“Skunks have poor eyesight, they’re not fast and they can’t climb. With few defenses (other than that spray) they don’t want to interact with you any more than you do with them! Flip on the porch light. Make noise opening the door. Clap your hands. Whistle. This little bit of warning will alert any skunks passing through that you’re coming out, and give them time to exit your yard or hide. This alert is especially important before releasing releasing dogs into the yard. Most domestic dogs don’t read the warning signs skunks give and will rush right up to a skunk, even if he has his tail raised. This is why dogs so often get sprayed—the skunk feels he has no other options. Especially at night, be sure to provide an alert and give skunks (and all wildlife!) a few minutes to hide before letting dogs into the yard.
Meet Your Neighborhood Skunks
“Skunks are beneficial predators that provide excellent control of garden pests like slugs and snails. They are omnivores, so they’ll also eat insects and help clean up fallen fruit in your yard. Skunks also consume rodents, so they help keep your yard free of rats and mice and other small rodents. If you are a gardener, a skunk is a great asset! But be sure not to use slug/snail bait or any poisons, as skunks can and do die from exposure to these pesticides. Also, because of their diet, skunks are particularly harmed by the use of rodenticides. Elevated levels of rodenticide were found in 93% of the skunks Wild-Care has tested.
Skunks dig holes in lawns looking for grubs and insects, as do several other species of animal. Digging done by skunks normally appears as small, 3- to 4-inch coneshaped holes or patches of upturned earth. Long claw marks may be visible. Skunks become a “nuisance” when their burrowing and feeding habits conflict with humans. They may burrow under porches or buildings for shelter or for a place to have their young. When you are absolutely certain that no adults or babies will be closed in, you can prevent skunks from denning under buildings by sealing off all foundation openings. February is the LAST month it will be safe to seal holes in the foundation without risking closing in newborn babies. Even in February, great care must be taken to ensure no animals are inadvertently trapped. (WildCare Solutions service provides helpful advice at 415-453-1000, x23). Properly dispose of garbage and enclose and skunk-proof your compost pile! Easily-accessible food sources will attract skunks. Debris such as lumber, fence posts, and junk cars provides shelter. Skunks are often attracted to rodents, so poison-free (!) rodent control may be the first step to solving a skunk problem.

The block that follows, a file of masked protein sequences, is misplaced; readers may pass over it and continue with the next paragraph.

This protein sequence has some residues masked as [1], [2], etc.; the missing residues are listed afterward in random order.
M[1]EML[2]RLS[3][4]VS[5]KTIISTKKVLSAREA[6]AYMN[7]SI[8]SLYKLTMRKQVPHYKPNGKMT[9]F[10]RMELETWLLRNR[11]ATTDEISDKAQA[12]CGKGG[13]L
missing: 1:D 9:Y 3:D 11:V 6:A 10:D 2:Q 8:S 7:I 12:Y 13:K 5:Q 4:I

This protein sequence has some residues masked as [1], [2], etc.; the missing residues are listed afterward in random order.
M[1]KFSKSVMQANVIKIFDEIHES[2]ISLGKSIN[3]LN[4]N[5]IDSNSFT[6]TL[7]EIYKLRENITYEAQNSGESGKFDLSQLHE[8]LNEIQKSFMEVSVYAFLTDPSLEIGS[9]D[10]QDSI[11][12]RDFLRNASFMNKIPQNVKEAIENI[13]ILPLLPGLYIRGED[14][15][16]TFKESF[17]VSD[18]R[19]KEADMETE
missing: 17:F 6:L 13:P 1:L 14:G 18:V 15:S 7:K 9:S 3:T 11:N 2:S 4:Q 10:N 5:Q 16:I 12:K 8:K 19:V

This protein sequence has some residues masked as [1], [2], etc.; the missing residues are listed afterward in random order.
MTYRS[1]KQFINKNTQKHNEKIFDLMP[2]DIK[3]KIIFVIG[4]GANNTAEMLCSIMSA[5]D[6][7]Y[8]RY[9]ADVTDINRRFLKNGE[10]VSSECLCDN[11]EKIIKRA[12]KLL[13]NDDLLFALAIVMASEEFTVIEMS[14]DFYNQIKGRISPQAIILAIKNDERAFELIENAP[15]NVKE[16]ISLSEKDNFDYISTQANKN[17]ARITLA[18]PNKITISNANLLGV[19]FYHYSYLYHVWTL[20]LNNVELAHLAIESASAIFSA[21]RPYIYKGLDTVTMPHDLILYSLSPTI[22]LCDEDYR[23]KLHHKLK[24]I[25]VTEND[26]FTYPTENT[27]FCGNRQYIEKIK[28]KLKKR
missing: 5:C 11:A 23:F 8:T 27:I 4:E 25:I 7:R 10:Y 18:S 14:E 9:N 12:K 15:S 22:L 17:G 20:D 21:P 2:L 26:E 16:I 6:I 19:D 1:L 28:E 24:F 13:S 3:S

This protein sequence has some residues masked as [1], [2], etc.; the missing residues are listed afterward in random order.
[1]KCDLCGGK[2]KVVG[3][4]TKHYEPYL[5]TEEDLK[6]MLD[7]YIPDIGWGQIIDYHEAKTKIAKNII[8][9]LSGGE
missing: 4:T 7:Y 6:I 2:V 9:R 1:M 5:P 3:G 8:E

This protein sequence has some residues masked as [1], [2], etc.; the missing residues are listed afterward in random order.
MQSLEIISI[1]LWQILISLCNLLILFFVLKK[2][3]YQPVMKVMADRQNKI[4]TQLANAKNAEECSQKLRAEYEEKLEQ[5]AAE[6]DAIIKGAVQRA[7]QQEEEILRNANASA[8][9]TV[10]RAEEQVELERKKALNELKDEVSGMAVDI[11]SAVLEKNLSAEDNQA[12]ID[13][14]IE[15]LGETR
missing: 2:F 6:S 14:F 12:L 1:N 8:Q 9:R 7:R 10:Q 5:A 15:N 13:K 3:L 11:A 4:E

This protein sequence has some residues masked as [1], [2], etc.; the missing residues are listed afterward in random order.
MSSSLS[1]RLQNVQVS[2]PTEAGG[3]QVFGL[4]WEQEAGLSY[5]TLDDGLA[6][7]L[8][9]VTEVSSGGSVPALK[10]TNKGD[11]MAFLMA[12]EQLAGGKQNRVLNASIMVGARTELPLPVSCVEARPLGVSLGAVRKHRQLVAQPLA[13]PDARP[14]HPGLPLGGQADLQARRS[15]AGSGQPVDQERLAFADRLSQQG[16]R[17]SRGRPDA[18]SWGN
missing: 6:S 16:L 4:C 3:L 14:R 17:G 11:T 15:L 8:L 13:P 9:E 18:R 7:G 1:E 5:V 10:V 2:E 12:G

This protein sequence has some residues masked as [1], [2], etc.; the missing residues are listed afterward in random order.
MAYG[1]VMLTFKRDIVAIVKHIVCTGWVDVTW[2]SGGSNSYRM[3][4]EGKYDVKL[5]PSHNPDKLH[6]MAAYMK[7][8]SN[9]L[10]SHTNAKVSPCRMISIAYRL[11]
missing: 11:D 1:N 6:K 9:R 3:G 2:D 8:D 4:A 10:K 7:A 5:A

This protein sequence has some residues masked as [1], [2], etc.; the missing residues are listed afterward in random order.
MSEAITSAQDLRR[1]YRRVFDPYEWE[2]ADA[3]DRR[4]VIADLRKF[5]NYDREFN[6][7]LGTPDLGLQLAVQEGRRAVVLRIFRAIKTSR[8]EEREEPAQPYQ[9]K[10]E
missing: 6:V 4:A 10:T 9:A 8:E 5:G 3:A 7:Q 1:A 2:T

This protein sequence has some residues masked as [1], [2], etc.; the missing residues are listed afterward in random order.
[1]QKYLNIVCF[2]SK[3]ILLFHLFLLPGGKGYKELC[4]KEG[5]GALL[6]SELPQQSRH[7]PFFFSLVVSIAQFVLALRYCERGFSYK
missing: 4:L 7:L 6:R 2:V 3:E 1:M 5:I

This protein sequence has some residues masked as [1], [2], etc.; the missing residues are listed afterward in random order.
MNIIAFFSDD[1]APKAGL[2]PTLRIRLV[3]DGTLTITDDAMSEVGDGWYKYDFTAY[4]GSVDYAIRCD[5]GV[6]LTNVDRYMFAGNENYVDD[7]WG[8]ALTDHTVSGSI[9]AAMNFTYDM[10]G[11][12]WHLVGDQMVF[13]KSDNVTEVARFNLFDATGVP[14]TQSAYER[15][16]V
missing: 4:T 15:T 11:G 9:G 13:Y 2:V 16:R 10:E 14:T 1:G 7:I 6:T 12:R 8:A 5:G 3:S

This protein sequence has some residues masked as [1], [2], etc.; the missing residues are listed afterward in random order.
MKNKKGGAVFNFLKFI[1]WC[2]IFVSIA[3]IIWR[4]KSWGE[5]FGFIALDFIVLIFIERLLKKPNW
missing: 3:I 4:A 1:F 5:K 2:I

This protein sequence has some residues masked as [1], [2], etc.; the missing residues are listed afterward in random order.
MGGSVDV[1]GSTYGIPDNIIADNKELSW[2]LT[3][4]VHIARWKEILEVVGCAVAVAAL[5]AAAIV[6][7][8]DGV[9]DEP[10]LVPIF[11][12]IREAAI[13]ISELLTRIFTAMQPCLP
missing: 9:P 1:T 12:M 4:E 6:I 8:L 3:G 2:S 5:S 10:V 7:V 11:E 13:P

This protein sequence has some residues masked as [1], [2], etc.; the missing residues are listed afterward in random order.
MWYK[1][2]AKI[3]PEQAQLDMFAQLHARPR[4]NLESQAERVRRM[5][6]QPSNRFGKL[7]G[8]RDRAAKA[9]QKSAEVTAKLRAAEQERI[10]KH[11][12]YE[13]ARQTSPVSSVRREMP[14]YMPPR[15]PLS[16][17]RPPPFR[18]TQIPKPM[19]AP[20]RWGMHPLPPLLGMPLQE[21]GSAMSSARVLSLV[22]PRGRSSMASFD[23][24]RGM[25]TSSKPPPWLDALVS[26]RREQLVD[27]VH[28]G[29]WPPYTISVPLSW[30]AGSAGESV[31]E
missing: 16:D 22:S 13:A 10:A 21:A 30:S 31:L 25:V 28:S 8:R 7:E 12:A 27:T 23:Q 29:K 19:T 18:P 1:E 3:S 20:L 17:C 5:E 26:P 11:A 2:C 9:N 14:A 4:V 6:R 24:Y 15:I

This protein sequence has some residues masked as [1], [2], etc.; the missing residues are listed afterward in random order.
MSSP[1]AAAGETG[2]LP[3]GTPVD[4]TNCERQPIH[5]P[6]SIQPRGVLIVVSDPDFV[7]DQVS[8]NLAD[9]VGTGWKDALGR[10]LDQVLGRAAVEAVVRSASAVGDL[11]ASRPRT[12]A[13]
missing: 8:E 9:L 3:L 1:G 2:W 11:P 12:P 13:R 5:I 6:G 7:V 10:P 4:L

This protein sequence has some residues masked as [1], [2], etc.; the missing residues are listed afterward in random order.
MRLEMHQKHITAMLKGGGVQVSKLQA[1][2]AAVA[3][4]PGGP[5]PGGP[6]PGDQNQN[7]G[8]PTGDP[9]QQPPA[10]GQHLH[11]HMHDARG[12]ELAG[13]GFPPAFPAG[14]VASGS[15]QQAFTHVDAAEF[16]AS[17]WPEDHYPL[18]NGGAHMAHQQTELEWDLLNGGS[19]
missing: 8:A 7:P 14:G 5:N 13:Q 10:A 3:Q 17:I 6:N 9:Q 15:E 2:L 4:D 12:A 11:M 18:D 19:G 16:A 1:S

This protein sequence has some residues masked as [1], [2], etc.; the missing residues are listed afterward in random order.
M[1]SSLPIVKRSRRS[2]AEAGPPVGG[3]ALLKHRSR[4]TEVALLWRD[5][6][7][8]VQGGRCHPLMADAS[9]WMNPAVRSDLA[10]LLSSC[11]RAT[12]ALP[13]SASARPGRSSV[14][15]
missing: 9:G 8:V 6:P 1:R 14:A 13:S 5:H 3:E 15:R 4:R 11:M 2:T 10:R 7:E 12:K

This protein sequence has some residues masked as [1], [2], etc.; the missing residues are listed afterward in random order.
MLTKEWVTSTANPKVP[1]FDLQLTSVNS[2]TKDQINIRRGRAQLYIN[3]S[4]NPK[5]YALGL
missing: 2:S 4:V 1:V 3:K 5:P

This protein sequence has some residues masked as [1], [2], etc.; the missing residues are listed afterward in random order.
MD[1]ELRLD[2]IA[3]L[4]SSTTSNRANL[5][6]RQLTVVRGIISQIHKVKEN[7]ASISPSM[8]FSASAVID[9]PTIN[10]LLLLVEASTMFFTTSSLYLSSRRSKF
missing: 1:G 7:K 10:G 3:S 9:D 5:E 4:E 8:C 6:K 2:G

“There are no registered repellents specifically for skunks, but lights and sounds may provide temporary relief from skunk activity. Most mammals, including skunks, can sometimes be discouraged from entering enclosed areas with ammonia-soaked cloths, but remember never to place ammonia or other chemicals in an enclosed space—the fumes can be fatal to animals. However, repellents are only a temporary measure. Permanent solutions require exclusion. Eliminating attractants and excluding wildlife from getting into or underneath structures are the only long-term solutions that work. Trapping and relocation of wildlife is inhumane and is illegal in California. (Using innovative ‘human exclusion techniques, WildCare Solutions provides a humane, nonlethal and effective alternative to trappers.)
Editor’s Note: If, despite following the above advice, you find yourself and/or your dog and home skunked, I have found the following recipe for “de-skunking” solution to be effective (though many other concoctions, some commercially available, have been recommended). Ingredients: 1 quart hydrogen peroxide, ¼ cup baking soda, 2 tablespoons dish soap. Preparation and Use: Mix ingredients until baking soda is completely dissolved. Saturate dog with solution, let soak in for 30 to 45 minutes, then rinse. Optionally, apply your usual dog shampoo after rinsing. Objects like clothing or dog collars should be soaked in the solution for up to 1 hour. If the skunk has sprayed your deck or yard, rinse the affected area thoroughly with the solution to keep the dog from picking up skunk odor again from its surroundings.
Summary of MPIC Board Meeting of January 8, 2015